Hinduism does not have one single text that all practitioners follow, or a central figure all believers recognize. Many Hindus hold vastly different beliefs and practices. Because the religion is so expansive, practiced by some 900 million people throughout the world, but concentrated mostly in India and Nepal, not every follower agrees on standard Hindu ideas. Some practitioners describe Hinduism as a way of life instead of a religion.
Atman, Karma and Samsara
The concept of atman refers to an eternal self everyone possesses, which is similar to other religions' ideas of the soul or spirit. Hindus believe the atman is immortal, but resides in various temporary bodies. When the temporary body dies, the self will go through a process of rebirth known as samsara, in which the atman moves to a plane of heaven or hell. Karma, derived from a Sanskrit word meaning "action," suggests every action a human engages in has an equal reaction, which occurs either immediately or in the next life. Karma determines how the atman will be reborn in the next life. A Hindu's ultimate goal is to transcend the constant death and rebirth cycle, and reach moksha, or liberation.
Dharma refers to a righteous way of living. The idea describes the duties people have in life; however, it also refers to how the universe works. What makes the world and universe function directly relates to how humans fulfill their responsibilities in it. Duties vary by station and gender; children have different dharmas than adults, males different than females and people in different social classes have different responsibilities. The idea is known as sva-dharma. Other facets of dharma include sanatana-dharma, the idea that God resides within people. Dharma that refers to social class is referred to as varna, which many Hindus believe establishes the caste system, or belief that people cannot ascend into higher stations in life until the next life. Dharma also prohibits causing harm to other living things.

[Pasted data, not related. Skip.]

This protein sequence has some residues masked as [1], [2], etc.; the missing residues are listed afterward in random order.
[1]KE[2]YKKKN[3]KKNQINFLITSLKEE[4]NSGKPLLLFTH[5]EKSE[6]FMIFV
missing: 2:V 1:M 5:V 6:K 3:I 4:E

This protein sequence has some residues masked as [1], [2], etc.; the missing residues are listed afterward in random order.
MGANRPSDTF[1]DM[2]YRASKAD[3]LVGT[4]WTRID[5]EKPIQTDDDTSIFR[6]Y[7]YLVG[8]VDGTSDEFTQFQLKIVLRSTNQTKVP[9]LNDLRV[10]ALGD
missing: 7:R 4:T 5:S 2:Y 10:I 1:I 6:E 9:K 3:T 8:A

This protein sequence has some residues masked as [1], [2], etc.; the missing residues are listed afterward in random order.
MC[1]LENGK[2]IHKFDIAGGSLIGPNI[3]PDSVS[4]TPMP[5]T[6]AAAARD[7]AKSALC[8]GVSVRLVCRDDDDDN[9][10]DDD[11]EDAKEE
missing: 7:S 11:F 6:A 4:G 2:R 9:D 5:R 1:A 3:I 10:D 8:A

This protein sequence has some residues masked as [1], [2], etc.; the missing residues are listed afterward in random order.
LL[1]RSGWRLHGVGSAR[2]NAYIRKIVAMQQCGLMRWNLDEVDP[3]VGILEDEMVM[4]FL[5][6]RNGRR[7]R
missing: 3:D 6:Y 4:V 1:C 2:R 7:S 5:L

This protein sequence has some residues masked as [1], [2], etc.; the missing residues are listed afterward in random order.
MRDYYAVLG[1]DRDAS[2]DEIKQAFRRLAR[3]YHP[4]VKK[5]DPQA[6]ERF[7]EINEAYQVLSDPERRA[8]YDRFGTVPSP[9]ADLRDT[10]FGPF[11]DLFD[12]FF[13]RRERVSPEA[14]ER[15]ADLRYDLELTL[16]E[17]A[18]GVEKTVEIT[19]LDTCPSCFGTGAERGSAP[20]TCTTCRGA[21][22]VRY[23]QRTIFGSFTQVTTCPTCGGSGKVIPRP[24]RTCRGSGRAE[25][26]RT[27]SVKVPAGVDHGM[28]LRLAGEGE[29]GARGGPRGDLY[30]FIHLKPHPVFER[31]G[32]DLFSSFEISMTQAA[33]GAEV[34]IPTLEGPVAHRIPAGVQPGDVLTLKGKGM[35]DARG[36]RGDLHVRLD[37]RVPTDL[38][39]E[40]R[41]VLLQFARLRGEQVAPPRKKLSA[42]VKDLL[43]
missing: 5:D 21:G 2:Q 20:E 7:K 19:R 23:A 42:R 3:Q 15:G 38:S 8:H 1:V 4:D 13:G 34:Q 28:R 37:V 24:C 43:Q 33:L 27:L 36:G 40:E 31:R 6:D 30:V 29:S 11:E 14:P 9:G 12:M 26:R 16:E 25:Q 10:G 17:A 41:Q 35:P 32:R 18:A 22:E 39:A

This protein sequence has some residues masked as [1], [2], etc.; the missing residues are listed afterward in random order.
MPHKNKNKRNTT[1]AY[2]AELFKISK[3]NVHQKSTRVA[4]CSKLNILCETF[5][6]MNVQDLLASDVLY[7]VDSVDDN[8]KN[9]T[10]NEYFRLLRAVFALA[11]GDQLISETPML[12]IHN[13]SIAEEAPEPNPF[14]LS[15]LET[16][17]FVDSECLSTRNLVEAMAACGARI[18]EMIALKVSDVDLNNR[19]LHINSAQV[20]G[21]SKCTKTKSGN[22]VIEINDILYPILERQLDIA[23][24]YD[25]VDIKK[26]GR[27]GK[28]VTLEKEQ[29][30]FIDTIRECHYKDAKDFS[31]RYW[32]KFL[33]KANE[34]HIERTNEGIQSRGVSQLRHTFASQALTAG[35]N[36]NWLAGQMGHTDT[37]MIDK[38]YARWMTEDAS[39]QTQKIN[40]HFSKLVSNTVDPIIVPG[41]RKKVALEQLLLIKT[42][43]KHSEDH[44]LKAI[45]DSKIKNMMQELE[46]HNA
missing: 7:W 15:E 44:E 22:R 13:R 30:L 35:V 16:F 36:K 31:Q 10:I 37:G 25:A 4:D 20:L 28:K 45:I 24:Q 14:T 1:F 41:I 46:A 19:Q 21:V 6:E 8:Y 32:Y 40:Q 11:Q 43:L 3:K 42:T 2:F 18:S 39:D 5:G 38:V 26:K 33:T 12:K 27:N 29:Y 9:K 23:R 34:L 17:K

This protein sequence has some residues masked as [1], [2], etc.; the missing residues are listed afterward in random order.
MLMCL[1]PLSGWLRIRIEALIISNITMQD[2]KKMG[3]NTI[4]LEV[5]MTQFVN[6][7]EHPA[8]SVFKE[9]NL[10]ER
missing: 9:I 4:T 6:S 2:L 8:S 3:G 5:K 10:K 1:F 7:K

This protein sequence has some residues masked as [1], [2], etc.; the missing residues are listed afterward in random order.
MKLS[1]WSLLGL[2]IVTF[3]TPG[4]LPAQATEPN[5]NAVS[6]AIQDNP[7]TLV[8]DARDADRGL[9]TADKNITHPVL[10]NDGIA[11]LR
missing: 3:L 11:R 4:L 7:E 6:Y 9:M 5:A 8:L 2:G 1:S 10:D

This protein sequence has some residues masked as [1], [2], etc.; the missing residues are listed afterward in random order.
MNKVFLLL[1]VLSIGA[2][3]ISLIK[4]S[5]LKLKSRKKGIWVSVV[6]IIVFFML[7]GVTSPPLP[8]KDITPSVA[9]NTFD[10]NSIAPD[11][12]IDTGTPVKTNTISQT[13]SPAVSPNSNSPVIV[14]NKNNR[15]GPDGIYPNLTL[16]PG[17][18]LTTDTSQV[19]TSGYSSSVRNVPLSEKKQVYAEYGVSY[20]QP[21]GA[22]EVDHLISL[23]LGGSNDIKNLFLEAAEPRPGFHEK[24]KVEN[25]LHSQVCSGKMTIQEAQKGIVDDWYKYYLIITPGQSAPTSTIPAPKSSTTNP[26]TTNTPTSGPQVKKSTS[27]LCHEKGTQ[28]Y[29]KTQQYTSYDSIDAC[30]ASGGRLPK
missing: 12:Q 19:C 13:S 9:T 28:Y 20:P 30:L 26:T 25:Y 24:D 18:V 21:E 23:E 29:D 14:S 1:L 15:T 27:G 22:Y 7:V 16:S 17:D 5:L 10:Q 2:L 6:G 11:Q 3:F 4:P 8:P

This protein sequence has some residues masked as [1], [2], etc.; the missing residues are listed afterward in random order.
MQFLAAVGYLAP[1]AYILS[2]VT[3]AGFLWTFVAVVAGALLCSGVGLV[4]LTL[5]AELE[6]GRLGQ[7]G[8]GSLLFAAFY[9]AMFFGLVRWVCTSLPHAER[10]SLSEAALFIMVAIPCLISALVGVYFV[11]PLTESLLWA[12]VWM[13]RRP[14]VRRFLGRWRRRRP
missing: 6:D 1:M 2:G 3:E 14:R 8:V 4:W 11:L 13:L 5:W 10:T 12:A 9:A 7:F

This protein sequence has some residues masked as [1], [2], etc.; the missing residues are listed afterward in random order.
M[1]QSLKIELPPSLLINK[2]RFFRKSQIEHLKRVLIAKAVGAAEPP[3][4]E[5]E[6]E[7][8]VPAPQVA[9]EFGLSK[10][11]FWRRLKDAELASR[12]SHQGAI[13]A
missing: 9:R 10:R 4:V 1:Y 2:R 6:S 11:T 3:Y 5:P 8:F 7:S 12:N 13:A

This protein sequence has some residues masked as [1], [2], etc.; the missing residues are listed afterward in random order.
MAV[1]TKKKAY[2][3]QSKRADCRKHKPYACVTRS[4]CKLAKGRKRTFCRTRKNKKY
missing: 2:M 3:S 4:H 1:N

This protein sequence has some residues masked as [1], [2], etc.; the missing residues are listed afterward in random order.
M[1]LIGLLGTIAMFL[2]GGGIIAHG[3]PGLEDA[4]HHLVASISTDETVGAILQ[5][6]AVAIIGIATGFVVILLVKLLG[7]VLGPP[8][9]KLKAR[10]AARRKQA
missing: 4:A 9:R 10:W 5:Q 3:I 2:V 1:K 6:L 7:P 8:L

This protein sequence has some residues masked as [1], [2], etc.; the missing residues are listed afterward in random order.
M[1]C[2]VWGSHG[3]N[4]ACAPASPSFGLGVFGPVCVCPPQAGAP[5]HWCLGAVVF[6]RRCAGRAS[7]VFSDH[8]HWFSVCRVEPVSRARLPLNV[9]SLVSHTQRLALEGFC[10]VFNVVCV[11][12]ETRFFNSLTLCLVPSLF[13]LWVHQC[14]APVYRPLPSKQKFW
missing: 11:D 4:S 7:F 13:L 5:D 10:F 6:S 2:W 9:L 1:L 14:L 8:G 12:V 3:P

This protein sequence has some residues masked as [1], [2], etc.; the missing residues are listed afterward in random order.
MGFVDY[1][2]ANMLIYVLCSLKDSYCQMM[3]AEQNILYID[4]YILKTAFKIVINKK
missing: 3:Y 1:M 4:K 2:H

The Vedas are sacred scriptures to many Hindus, though not all Hindus recognize them as such. The Vedas are a series of hymns many believe to be God's words. They also define dharmas, though they typically use the term rita for the concept. The Vedas are the most ancient religious texts for Hindus, and they began as an oral tradition. Scholars estimate they acquired their current written form around 1200 to 200 B.C. Some Hindus believe God gave these texts directly to scholars. The four parts of the Vedas include the Samhitas, a collection of hymns to God; the Brahmanas, a prayer guide for priests; the Aranyakas, which concern meditation practices; and the Upanishads, which espouse Hindu philosophy.
Brahman and God
Hindus believe in Brahman, which refers to a power throughout the universe. The power upholds all parts of the universe, but Hindus do not worship the concept. Though many perceive Hinduism as a polytheistic religion, its philosophy is much more nuanced. Hindus believe in one supreme god, however, they believe God can manifest in many different forms. While some may worship Krishna and others may worship Shiva, they are all part of the same supreme being. Because God is unlimited, the number of forms God may take are unlimited as well.
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